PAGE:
Fractional Ownership Beats the Credit Crunch
One area of the real estate market is bucking the generally negative trend, with values and sales volumes up. Fractional ownership of luxury real estate has been slowly gaining in popularity over the last 10 years or so, but now seems set to reach a tipping point and become a mainstream concept.
In case you've been living in the wilderness for the last year, a short history of the credit crunch! It all started with a relaxation of lending criteria, both with regard to the size of loans compared to income and the credit rating of the borrowers. People who 10 years ago wouldn't have been able to get a mortgage at all were offered large loans with very little proof of income. These loans were then packaged up by "clever" bankers and sold on to financial institutions around the world. This fueled a boom in asset valuations and while this continued everything appeared OK - if people couldn't afford to pay their mortgage interest they simply rolled up the interest into a new loan. The party ended when interest rates in the US were raised and some of the more ridiculous deals that had been sold (balloon/deferred interest schemes) started to go wrong. Bring on a period of falling real estate values (both in the US and in the UK) and panic in the banking world. Some of the losses for individual banks on mortgage-backed securities are truly amazing, running into tens of billions of dollars.
What Effect is it Having on Real Estate Values?
Whilst all the chaos has been going on in credit markets banks have been unwilling to grant new mortgages without the security of large deposits. This is continuing to this day, with rates on mortgages increasing (in the UK) whilst the official rate charged by the Bank of England falls. Sales of homes are forecast to be down 40-50% in 2008 compared with 2007, with the decline in prices being put at between 5 and 10%. All connected with home sales are feeling the effects, and there is no end in sight to the crisis.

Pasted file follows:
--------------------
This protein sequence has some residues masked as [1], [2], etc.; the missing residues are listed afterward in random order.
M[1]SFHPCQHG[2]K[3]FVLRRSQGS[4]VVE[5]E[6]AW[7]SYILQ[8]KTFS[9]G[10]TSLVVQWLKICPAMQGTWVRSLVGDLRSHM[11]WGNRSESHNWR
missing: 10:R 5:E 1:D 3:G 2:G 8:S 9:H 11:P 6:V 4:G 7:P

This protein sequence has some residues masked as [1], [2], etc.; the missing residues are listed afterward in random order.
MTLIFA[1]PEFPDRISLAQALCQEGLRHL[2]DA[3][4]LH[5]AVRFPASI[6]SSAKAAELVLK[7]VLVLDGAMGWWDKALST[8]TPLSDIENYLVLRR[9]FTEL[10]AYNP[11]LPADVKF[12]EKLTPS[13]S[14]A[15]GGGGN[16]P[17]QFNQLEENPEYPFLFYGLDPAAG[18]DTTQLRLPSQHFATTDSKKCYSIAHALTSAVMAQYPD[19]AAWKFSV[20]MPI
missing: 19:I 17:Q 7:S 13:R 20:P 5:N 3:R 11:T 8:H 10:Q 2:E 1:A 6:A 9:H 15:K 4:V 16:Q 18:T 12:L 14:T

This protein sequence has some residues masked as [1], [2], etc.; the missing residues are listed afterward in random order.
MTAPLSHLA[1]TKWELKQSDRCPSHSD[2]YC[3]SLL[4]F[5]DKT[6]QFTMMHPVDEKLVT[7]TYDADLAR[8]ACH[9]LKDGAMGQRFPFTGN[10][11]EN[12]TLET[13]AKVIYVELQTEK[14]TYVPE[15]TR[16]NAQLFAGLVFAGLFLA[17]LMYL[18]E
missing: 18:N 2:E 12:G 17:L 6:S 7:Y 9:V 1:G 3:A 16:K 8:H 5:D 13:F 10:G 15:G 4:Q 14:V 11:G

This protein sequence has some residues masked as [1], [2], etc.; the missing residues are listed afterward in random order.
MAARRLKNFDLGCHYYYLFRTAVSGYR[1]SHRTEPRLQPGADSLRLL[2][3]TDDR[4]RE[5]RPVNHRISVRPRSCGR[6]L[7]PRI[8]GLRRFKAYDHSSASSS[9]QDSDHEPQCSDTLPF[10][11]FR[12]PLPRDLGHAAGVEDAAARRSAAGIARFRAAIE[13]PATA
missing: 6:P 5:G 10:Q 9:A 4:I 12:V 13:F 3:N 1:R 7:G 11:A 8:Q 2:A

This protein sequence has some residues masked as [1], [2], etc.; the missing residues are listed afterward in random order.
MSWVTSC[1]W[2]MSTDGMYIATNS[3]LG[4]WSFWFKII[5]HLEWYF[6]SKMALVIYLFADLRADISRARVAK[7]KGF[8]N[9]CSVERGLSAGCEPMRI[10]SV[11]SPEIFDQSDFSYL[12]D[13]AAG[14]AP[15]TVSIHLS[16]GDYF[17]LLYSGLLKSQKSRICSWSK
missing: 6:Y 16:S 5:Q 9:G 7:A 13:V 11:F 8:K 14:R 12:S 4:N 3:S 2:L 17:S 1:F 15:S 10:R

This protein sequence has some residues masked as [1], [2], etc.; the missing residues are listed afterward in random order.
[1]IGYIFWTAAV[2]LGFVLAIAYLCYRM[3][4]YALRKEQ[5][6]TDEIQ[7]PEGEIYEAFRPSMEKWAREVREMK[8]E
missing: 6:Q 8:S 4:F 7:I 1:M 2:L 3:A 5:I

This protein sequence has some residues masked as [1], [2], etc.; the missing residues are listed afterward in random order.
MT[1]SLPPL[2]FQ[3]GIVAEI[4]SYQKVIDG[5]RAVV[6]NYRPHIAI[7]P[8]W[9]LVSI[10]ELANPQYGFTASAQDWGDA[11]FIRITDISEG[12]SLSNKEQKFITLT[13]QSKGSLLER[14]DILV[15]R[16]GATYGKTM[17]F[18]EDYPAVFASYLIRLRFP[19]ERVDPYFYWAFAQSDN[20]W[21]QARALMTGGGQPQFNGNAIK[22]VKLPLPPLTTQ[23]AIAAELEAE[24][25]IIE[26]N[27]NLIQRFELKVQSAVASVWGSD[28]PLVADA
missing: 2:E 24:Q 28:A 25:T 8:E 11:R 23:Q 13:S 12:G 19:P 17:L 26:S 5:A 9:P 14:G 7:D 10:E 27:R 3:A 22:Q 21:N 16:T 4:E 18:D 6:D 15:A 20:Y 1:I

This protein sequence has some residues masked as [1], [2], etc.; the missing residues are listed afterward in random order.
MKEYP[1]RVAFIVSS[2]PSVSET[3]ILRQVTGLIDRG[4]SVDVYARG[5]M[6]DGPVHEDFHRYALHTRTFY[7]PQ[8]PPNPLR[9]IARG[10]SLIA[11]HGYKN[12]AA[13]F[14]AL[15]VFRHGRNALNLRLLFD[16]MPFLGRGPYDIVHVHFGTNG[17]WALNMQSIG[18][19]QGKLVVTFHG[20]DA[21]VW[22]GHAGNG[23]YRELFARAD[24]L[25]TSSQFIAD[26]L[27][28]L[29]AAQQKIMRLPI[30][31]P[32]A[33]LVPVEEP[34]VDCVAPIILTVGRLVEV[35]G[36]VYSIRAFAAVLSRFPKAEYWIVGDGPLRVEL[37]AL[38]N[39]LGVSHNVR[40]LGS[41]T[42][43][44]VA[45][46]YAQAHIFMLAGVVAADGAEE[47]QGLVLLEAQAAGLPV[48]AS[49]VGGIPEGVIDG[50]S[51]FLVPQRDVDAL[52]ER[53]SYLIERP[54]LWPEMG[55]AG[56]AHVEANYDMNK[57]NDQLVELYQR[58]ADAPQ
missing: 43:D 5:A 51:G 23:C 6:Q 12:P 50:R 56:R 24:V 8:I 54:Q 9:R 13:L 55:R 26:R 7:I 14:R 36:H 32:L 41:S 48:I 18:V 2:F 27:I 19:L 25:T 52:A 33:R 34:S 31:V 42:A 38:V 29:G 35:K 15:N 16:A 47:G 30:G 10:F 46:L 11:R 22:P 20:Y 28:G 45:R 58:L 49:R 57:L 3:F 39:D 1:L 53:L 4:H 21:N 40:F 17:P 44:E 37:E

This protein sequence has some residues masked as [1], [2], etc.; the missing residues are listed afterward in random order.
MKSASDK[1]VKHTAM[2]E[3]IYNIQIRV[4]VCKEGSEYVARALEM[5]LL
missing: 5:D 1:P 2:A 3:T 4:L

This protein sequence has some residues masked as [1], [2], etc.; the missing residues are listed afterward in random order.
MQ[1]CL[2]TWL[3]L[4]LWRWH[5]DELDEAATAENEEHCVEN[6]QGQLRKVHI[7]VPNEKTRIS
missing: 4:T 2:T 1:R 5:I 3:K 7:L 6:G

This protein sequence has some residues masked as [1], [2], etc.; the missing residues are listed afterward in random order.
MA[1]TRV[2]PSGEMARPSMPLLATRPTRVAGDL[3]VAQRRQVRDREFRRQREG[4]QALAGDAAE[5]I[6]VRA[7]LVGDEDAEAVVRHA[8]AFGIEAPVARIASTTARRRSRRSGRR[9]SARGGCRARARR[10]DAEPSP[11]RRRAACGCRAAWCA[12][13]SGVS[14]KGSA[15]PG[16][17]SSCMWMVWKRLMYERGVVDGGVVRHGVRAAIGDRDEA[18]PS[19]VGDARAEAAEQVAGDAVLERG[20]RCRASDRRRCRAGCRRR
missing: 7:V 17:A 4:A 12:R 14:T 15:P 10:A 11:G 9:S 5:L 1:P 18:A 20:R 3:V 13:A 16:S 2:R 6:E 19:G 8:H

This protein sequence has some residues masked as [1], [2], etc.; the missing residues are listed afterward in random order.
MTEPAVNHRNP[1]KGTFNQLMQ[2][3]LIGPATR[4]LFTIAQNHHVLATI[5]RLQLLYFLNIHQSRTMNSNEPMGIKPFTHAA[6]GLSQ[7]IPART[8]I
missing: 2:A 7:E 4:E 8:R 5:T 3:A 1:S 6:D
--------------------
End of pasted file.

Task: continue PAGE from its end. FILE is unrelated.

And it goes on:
Why is Fractional Ownership Different?
Fractional ownership so far seems to be less affected by the problems in the credit market, and is still growing in popularity. This seems surprising, given that the main selling point of fractional ownership is that you own a fraction of the real estate - an asset that is declining in value. There are however genuine reasons for the continuing success of fractional ownership:
1. Many purchasers of fractional ownership have been "cash buyers" and are therefore not dependent on getting a mortgage. If they do need to raise mortgage finance against their primary home, they probably fall into the category of consumers that banks are still willing to lend to (large amount of value in the home, and a perfect credit record).
2. The people buying fractional ownership are not (or should not) be motivated mainly by investment concerns. Whilst it is true that the value of fractions over time should increase, and should be much better than timeshares, it is still not primarily an investment. People should regard fractional ownership as a life investment.
3. Fractional ownership is growing from a relatively small base. Market penetration is still small when compared to timeshare. The negative effects of the current credit crisis are more than offset by the rapidly increasing reach and acceptance of the fractional concept.
A Real Example
Steve Navaro runs Paris Home Shares LLC, a company specializing in fractional developments in Paris. After a recent article in the New York Times featuring his developments, Steve was overwhelmed with enquiries and quickly sold out one development. Steve admits that the exposure from the article made a big difference, "I think that if the product is done well, and priced fairly, it will sell, but only if there is plenty of exposure. Up until the article, things had been pretty slow". Interest has continued at a high level, and Steve's next Paris development is 50% sold out even though the renovation is not complete.
This example supports the idea that the limiting factor for fractional ownership sales is market awareness. The fractional market looks set for more years of growth whatever the fate of the wider economy and real estate market.
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ABOUT THE AUTHOR
Neil Robertson is a fractional ownership consultant who runs his own website promoting fractional ownership schemes and giving advice and information on the fractional ownership of real estate, yachts, cars etc.